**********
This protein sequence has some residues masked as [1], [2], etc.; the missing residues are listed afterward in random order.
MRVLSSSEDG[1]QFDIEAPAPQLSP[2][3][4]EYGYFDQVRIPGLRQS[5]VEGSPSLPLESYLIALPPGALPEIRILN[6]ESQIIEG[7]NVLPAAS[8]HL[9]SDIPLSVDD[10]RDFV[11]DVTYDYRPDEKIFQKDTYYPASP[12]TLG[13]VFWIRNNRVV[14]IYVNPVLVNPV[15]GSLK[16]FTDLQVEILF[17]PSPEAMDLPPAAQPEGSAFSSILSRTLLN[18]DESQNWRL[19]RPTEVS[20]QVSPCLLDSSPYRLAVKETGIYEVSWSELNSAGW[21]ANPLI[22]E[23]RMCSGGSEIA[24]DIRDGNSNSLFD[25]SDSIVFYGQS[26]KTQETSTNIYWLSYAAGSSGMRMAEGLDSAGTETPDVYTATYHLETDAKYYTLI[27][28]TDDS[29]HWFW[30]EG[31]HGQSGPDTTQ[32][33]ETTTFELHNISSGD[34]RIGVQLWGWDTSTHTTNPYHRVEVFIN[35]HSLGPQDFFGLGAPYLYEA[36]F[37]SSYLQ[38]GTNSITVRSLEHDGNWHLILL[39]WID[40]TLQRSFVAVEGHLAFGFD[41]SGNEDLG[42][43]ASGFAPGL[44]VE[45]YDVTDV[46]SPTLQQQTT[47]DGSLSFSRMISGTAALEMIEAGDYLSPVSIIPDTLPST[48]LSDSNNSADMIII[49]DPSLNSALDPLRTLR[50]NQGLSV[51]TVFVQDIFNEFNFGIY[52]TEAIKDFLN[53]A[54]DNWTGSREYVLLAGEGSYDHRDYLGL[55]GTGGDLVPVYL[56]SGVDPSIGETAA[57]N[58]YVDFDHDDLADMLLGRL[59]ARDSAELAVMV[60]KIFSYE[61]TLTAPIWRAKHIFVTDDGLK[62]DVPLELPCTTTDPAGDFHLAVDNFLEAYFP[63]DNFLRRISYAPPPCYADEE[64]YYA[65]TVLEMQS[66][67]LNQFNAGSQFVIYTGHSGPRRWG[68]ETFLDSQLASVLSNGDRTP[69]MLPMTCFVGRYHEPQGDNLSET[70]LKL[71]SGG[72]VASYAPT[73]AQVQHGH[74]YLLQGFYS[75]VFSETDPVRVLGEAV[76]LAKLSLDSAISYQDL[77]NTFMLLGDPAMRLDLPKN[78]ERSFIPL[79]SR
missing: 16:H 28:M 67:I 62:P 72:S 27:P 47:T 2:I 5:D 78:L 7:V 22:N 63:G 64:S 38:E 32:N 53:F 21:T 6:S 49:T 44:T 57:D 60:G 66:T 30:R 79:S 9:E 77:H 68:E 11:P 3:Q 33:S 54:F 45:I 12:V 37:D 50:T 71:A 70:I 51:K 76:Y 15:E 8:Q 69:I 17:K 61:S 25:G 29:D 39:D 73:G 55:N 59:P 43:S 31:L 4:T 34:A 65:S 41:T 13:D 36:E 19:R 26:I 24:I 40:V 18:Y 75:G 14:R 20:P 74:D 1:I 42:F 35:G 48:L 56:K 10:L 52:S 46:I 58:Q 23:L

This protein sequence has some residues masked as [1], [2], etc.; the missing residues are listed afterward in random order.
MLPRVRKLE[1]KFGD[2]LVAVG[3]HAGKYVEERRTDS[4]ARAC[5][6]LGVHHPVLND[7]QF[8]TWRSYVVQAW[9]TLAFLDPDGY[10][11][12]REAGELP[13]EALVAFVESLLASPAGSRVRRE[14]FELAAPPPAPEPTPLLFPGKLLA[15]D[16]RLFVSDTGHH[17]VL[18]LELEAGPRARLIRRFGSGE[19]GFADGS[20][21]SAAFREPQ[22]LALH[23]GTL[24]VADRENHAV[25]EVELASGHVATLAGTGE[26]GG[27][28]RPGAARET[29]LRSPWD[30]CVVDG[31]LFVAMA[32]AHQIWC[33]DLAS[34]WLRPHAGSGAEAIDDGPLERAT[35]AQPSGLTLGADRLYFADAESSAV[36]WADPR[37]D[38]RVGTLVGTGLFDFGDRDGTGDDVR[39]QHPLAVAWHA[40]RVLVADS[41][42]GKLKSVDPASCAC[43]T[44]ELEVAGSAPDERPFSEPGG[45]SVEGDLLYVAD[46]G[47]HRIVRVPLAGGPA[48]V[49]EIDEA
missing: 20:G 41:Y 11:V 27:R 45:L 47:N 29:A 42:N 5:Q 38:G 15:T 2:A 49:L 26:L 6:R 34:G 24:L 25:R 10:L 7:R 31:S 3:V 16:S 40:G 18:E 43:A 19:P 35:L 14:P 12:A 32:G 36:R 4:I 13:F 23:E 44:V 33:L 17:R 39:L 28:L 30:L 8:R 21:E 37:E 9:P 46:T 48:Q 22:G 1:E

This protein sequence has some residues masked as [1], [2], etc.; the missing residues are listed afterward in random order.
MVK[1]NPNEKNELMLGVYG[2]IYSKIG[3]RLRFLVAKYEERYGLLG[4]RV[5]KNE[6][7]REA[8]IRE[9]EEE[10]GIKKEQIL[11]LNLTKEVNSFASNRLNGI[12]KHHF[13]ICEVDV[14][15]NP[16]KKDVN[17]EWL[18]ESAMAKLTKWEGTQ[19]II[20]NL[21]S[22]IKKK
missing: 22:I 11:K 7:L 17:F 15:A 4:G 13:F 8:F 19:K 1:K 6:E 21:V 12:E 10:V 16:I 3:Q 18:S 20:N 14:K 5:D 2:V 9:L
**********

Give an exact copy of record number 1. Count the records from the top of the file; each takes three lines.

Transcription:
This protein sequence has some residues masked as [1], [2], etc.; the missing residues are listed afterward in random order.
MRVLSSSEDG[1]QFDIEAPAPQLSP[2][3][4]EYGYFDQVRIPGLRQS[5]VEGSPSLPLESYLIALPPGALPEIRILN[6]ESQIIEG[7]NVLPAAS[8]HL[9]SDIPLSVDD[10]RDFV[11]DVTYDYRPDEKIFQKDTYYPASP[12]TLG[13]VFWIRNNRVV[14]IYVNPVLVNPV[15]GSLK[16]FTDLQVEILF[17]PSPEAMDLPPAAQPEGSAFSSILSRTLLN[18]DESQNWRL[19]RPTEVS[20]QVSPCLLDSSPYRLAVKETGIYEVSWSELNSAGW[21]ANPLI[22]E[23]RMCSGGSEIA[24]DIRDGNSNSLFD[25]SDSIVFYGQS[26]KTQETSTNIYWLSYAAGSSGMRMAEGLDSAGTETPDVYTATYHLETDAKYYTLI[27][28]TDDS[29]HWFW[30]EG[31]HGQSGPDTTQ[32][33]ETTTFELHNISSGD[34]RIGVQLWGWDTSTHTTNPYHRVEVFIN[35]HSLGPQDFFGLGAPYLYEA[36]F[37]SSYLQ[38]GTNSITVRSLEHDGNWHLILL[39]WID[40]TLQRSFVAVEGHLAFGFD[41]SGNEDLG[42][43]ASGFAPGL[44]VE[45]YDVTDV[46]SPTLQQQTT[47]DGSLSFSRMISGTAALEMIEAGDYLSPVSIIPDTLPST[48]LSDSNNSADMIII[49]DPSLNSALDPLRTLR[50]NQGLSV[51]TVFVQDIFNEFNFGIY[52]TEAIKDFLN[53]A[54]DNWTGSREYVLLAGEGSYDHRDYLGL[55]GTGGDLVPVYL[56]SGVDPSIGETAA[57]N[58]YVDFDHDDLADMLLGRL[59]ARDSAELAVMV[60]KIFSYE[61]TLTAPIWRAKHIFVTDDGLK[62]DVPLELPCTTTDPAGDFHLAVDNFLEAYFP[63]DNFLRRISYAPPPCYADEE[64]YYA[65]TVLEMQS[66][67]LNQFNAGSQFVIYTGHSGPRRWG[68]ETFLDSQLASVLSNGDRTP[69]MLPMTCFVGRYHEPQGDNLSET[70]LKL[71]SGG[72]VASYAPT[73]AQVQHGH[74]YLLQGFYS[75]VFSETDPVRVLGEAV[76]LAKLSLDSAISYQDL[77]NTFMLLGDPAMRLDLPKN[78]ERSFIPL[79]SR
missing: 16:H 28:M 67:I 62:P 72:S 27:P 47:T 2:I 5:D 78:L 7:V 22:N 63:G 64:S 38:E 32:N 53:F 21:T 6:S 49:T 44:T 57:D 60:G 66:T 30:R 79:S 9:E 77:H 68:E 11:P 3:Q 33:S 54:F 45:I 12:V 37:D 50:T 71:A 70:I 51:K 76:Y 15:E 8:Q 69:I 17:K 61:S 25:G 29:D 39:D 73:G 55:N 59:P 43:S 31:L 4:T 34:A 65:S 41:T 13:D 36:E 19:R 26:I 24:I 40:V 18:Y 75:G 14:R 20:P 74:D 1:I 42:F 35:G 48:L 56:K 10:L 52:S 46:I 58:Q 23:L